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Resources tagged with Angle properties of shapes similar to Sharp Corners:

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Broad Topics > 2D Geometry, Shape and Space > Angle properties of shapes

Star Polygons

Stage: 3 Challenge Level:

Draw some stars and measure the angles at their points. Can you find and prove a result about their sum?

Polygon Pictures

Stage: 3 Challenge Level:

Can you work out how these polygon pictures were drawn, and use that to figure out their angles?

Angle A

Stage: 3 Challenge Level:

The three corners of a triangle are sitting on a circle. The angles are called Angle A, Angle B and Angle C. The dot in the middle of the circle shows the centre. The counter is measuring the size. . . .

Floored

Stage: 3 Challenge Level:

A floor is covered by a tessellation of equilateral triangles, each having three equal arcs inside it. What proportion of the area of the tessellation is shaded?

Tessellating Hexagons

Stage: 3 Challenge Level:

Which hexagons tessellate?

Arclets Explained

Stage: 3 and 4

This article gives an wonderful insight into students working on the Arclets problem that first appeared in the Sept 2002 edition of the NRICH website.

Angles in Three Squares

Stage: 3 and 4 Challenge Level:

Drawing the right diagram can help you to prove a result about the angles in a line of squares.

A Sameness Surely

Stage: 4 Challenge Level:

Triangle ABC has a right angle at C. ACRS and CBPQ are squares. ST and PU are perpendicular to AB produced. Show that ST + PU = AB

Getting an Angle

Stage: 3 Challenge Level:

How can you make an angle of 60 degrees by folding a sheet of paper twice?

Stage: 4 Challenge Level:

Make five different quadrilaterals on a nine-point pegboard, without using the centre peg. Work out the angles in each quadrilateral you make. Now, what other relationships you can see?

Bisecting Angles in a Triangle

Stage: 3 and 4 Challenge Level:

Measure the two angles. What do you notice?

Pent

Stage: 4 and 5 Challenge Level:

The diagram shows a regular pentagon with sides of unit length. Find all the angles in the diagram. Prove that the quadrilateral shown in red is a rhombus.

Triangles in Circles

Stage: 3 Challenge Level:

Can you find triangles on a 9-point circle? Can you work out their angles?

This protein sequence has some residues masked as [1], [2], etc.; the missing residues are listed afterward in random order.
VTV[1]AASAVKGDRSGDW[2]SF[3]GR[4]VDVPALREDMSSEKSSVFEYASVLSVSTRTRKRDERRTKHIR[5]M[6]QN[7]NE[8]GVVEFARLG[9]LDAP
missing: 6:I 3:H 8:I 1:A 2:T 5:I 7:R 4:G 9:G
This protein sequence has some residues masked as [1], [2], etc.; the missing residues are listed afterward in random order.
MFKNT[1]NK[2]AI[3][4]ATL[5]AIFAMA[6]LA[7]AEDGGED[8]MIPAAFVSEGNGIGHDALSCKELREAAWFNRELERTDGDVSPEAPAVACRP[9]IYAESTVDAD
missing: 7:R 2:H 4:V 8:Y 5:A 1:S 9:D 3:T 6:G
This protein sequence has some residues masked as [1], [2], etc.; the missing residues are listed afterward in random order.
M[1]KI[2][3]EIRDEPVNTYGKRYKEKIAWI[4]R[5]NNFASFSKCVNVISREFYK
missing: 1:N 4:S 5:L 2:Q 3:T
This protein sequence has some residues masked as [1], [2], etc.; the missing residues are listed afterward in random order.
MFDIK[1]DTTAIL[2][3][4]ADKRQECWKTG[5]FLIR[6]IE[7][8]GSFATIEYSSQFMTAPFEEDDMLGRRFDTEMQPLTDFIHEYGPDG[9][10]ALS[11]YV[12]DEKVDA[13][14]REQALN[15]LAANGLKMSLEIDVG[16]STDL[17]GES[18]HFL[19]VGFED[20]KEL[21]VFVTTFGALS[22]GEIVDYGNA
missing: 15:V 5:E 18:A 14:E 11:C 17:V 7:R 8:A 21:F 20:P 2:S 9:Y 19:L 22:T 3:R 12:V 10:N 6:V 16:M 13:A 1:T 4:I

Stage: 3 and 4 Challenge Level:

Draw some quadrilaterals on a 9-point circle and work out the angles. Is there a theorem?

Which Solids Can We Make?

Stage: 3 Challenge Level:

Interior angles can help us to work out which polygons will tessellate. Can we use similar ideas to predict which polygons combine to create semi-regular solids?

At a Glance

Stage: 4 Challenge Level:

The area of a regular pentagon looks about twice as a big as the pentangle star drawn within it. Is it?

Convex Polygons

Stage: 3 Challenge Level:

Show that among the interior angles of a convex polygon there cannot be more than three acute angles.

Pie Cuts

Stage: 3 Challenge Level:

Investigate the different ways of cutting a perfectly circular pie into equal pieces using exactly 3 cuts. The cuts have to be along chords of the circle (which might be diameters).

Stage: 4 Challenge Level:

Points D, E and F are on the the sides of triangle ABC. Circumcircles are drawn to the triangles ADE, BEF and CFD respectively. What do you notice about these three circumcircles?

No Right Angle Here

Stage: 4 Challenge Level:

Prove that the internal angle bisectors of a triangle will never be perpendicular to each other.

Can You Explain Why?

Stage: 3 Challenge Level:

Can you explain why it is impossible to construct this triangle?

Semi-regular Tessellations

Stage: 3 Challenge Level:

Semi-regular tessellations combine two or more different regular polygons to fill the plane. Can you find all the semi-regular tessellations?

Pentakite

Stage: 4 and 5 Challenge Level:

ABCDE is a regular pentagon of side length one unit. BC produced meets ED produced at F. Show that triangle CDF is congruent to triangle EDB. Find the length of BE.

Subtended Angles

Stage: 3 Challenge Level:

What is the relationship between the angle at the centre and the angles at the circumference, for angles which stand on the same arc? Can you prove it?

Terminology

Stage: 4 Challenge Level:

Given an equilateral triangle inside an isosceles triangle, can you find a relationship between the angles?

First Forward Into Logo 7: Angles of Polygons

Stage: 3, 4 and 5 Challenge Level:

More Logo for beginners. Learn to calculate exterior angles and draw regular polygons using procedures and variables.

Triangles and Petals

Stage: 4 Challenge Level:

An equilateral triangle rotates around regular polygons and produces an outline like a flower. What are the perimeters of the different flowers?

Dodecawhat

Stage: 4 Challenge Level:

Follow instructions to fold sheets of A4 paper into pentagons and assemble them to form a dodecahedron. Calculate the error in the angle of the not perfectly regular pentagons you make.

Tricircle

Stage: 4 Challenge Level:

The centre of the larger circle is at the midpoint of one side of an equilateral triangle and the circle touches the other two sides of the triangle. A smaller circle touches the larger circle and. . . .

First Forward Into Logo 9: Stars

Stage: 3, 4 and 5 Challenge Level:

Turn through bigger angles and draw stars with Logo.

LOGO Challenge 4 - Squares to Procedures

Stage: 3 and 4 Challenge Level:

This LOGO Challenge emphasises the idea of breaking down a problem into smaller manageable parts. Working on squares and angles.

Logo Challenge 3 - Star Square

Stage: 2, 3 and 4 Challenge Level:

Creating designs with squares - using the REPEAT command in LOGO. This requires some careful thought on angles